Nine months ago, Sekou Biddle was looking unstoppable.
On Jan. 6, with the backing of D.C. Council Chairman Kwame R. Brown, the former State Board of Education member eked out a victory in a vote of Democratic party activists to temporarily fill Brown’s old at-large council seat pending a special election. Endorsements from Mayor Vincent C. Gray (D) and most of his council colleagues were soon to come, but alas, the insider support backfired as Gray and Brown became embroiled in controversy. Republican Patrick Mara and Democrat Bryan Weaver siphoned off at least some of his potential support, and Biddle finished third behind Vincent Orange and Mara in the March election.
Is he ready to give it another shot?
Yesterday, Biddle announced in an email to friends and supporters that he is resigning his job as executive director of Jumpstart, a nonprofit that focuses on delivering early childhood education to kids in low-income neighborhoods.
“In the wake of my four-month appointment to the At-Large seat on the City Council and subsequent campaign, I’ve done some thinking about what is next for me,” he wrote. “While I love Jumpstart and believe the mission is of critical importance, it is time for me to make a change and pursue new challenges.”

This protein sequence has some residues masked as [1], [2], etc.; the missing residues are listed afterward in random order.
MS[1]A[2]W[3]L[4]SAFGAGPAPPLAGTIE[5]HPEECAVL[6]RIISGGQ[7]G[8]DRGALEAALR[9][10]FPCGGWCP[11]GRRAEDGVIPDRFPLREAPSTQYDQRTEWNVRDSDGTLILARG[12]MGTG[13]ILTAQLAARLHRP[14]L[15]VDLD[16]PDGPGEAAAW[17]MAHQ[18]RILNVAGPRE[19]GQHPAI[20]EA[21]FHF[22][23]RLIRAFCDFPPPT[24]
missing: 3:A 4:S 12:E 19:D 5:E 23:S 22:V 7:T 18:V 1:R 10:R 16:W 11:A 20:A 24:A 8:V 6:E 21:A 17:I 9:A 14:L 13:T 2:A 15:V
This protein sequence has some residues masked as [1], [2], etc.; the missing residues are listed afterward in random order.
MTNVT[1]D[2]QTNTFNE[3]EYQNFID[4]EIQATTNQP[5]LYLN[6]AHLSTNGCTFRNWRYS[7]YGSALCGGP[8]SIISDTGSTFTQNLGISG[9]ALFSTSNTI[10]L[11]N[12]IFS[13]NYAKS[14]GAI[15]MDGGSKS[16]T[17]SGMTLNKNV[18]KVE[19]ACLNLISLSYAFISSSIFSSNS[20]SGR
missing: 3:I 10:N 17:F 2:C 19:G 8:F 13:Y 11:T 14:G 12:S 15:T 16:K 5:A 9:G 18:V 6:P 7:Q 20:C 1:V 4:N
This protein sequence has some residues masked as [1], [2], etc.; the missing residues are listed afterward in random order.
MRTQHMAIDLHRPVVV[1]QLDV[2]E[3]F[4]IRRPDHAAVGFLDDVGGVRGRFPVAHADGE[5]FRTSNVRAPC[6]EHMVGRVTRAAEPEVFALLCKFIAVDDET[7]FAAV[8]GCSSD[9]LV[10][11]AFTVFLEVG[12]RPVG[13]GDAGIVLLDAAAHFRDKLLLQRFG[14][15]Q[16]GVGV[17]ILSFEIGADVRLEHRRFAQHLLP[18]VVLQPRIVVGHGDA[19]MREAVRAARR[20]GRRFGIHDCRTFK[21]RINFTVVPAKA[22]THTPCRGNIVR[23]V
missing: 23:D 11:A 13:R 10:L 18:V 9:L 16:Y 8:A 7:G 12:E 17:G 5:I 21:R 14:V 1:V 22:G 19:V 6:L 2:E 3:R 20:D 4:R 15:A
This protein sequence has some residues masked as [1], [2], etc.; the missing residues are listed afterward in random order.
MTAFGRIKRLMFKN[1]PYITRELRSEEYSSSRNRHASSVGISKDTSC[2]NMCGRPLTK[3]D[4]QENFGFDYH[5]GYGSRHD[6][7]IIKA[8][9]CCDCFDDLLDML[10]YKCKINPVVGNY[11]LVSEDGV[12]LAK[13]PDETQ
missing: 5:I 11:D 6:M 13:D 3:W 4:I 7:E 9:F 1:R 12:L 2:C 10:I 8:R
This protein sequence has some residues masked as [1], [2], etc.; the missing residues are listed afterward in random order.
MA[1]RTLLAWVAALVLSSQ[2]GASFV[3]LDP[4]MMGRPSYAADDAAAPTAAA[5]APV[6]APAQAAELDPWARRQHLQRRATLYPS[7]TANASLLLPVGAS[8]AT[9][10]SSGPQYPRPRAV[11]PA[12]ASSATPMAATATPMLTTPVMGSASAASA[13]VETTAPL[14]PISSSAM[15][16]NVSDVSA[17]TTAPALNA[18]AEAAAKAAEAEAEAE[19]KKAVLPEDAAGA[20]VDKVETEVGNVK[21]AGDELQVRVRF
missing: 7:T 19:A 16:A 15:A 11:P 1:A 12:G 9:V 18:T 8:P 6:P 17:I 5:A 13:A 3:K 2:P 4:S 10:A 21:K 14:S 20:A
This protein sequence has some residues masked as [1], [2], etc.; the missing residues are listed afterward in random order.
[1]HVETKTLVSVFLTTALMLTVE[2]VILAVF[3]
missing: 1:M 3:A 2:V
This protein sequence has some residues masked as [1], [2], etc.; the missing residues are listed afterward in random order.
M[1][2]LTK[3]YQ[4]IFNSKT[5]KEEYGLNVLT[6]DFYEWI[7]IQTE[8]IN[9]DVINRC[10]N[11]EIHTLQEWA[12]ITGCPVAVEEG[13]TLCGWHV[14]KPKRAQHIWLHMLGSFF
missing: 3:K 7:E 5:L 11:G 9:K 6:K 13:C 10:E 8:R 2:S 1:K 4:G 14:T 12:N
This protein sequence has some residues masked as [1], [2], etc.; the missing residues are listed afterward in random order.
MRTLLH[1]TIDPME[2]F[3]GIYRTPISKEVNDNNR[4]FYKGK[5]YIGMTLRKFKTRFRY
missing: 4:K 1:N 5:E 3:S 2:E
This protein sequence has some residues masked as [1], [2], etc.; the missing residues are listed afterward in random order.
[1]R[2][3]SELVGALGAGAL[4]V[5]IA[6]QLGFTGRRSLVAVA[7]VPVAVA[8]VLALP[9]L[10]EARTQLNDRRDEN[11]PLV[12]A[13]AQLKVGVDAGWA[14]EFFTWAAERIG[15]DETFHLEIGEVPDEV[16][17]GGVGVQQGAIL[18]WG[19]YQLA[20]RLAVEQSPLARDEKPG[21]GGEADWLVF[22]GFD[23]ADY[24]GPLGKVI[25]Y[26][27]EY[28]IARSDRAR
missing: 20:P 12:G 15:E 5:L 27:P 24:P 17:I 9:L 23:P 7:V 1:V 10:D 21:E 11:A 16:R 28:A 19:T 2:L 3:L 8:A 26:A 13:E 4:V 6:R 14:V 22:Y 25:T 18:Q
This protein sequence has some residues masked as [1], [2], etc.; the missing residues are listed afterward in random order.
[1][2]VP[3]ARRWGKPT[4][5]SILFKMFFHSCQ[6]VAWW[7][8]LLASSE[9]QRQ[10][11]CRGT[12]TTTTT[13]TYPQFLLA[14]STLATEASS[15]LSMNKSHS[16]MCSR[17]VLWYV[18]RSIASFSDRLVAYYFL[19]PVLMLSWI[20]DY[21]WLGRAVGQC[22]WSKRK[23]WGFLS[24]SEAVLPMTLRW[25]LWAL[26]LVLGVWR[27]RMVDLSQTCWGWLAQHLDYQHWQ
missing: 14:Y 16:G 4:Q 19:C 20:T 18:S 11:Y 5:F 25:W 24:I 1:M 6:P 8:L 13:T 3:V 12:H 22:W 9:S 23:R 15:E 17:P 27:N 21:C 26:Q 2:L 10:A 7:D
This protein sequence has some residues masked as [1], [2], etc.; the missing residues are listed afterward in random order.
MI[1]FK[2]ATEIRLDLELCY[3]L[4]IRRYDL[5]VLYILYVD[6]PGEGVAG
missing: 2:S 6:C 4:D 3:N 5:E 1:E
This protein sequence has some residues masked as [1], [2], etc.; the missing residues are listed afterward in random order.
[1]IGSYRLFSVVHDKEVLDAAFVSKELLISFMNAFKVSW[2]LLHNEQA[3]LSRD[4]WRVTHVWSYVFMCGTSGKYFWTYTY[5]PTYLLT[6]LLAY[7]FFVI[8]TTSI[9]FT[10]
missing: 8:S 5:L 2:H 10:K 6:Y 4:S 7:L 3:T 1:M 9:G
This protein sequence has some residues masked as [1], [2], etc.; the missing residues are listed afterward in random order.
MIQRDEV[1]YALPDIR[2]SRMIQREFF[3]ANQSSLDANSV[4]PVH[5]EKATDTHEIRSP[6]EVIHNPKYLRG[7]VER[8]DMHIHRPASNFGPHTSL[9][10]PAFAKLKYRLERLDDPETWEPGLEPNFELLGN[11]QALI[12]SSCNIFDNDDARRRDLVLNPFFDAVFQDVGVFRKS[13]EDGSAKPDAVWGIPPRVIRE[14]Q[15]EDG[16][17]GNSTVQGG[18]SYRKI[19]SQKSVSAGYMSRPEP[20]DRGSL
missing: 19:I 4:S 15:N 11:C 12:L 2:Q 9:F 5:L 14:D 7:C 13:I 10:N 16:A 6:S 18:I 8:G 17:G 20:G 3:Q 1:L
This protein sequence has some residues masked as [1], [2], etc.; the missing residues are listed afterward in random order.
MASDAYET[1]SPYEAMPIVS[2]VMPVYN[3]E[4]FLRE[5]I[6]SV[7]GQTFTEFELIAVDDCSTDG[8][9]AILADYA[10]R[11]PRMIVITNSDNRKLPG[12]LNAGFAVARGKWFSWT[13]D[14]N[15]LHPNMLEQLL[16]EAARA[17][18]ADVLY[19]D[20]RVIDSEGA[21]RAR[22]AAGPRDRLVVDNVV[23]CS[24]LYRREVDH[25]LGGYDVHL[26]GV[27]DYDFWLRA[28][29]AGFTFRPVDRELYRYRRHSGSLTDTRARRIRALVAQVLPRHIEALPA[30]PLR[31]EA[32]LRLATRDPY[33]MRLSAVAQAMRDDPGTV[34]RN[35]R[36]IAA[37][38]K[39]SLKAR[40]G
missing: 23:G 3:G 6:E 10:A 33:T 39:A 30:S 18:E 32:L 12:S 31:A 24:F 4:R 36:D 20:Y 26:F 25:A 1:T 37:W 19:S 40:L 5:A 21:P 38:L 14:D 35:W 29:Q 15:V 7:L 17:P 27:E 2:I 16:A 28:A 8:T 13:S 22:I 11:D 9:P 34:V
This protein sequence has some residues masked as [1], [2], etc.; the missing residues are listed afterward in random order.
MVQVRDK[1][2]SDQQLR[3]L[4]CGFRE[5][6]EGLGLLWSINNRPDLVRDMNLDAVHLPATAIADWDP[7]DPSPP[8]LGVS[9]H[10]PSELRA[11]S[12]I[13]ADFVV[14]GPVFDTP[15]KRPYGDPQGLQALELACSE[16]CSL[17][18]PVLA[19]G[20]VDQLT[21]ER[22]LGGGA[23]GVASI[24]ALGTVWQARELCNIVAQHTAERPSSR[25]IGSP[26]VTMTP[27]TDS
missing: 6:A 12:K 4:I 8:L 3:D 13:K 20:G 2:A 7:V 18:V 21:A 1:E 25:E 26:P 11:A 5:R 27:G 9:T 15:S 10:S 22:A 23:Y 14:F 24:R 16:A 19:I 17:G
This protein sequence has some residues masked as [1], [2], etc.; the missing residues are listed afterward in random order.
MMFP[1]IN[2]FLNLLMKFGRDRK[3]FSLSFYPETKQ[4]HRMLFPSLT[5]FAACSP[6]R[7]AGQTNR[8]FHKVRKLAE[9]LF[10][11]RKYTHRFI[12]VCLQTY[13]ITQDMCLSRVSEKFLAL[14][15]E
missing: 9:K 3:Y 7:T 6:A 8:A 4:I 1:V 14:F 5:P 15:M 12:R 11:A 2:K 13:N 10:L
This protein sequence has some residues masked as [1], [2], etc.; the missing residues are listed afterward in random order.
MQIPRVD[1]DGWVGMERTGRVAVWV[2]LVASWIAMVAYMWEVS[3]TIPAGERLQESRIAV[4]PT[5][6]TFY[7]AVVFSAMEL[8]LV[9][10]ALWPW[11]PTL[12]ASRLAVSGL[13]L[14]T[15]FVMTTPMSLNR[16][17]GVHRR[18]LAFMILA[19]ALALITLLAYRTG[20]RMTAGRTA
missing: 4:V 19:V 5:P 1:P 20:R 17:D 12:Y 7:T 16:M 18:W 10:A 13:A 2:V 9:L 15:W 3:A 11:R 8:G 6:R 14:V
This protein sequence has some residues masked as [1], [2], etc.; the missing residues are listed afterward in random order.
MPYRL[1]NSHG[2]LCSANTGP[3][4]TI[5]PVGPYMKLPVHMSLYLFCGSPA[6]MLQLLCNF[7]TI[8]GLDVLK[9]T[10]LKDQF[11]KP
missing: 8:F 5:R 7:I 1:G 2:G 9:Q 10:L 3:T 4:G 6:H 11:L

He added, “Ensuring a bright future for all children remains an issue near to my heart, and I’m sure that I’ll see many of you regardless of what my next step turns out to be.”
That next step could involve another run for office. Orange has to stand for re-election next year, and Biddle might like his chances in a Democrats-only primary where he has a one-on-one shot against Orange. Alternately, though much less likely, the Ward 4 resident could challenge incumbent Muriel Bowser (D).
But Biddle, in an interview, said he had no immediate plans to run for office. “It is something I’ve been planning to do for a while,” he said of his resignation. “This was a good sort of natural transition out. My time on the council opened my eyes to some other things I’d like to pursue.”
He declined to detail those things aside from calling them “different things that could be helpful to the city. ... My commitment to serving the city hasn’t changed.”
At least one of Biddle’s former colleagues said he’d welcome a new Biddle candidacy. “I think that he’s an upstanding guy, and I thought he did a good job,” said Tommy Wells (D-Ward 6), who added that he thought Biddle was “caught up unfairly” in the city’s political controversies earlier this year.
Jumpstart’s new executive director is Katey Comerford, who served as interim executive director during Biddle’s council run.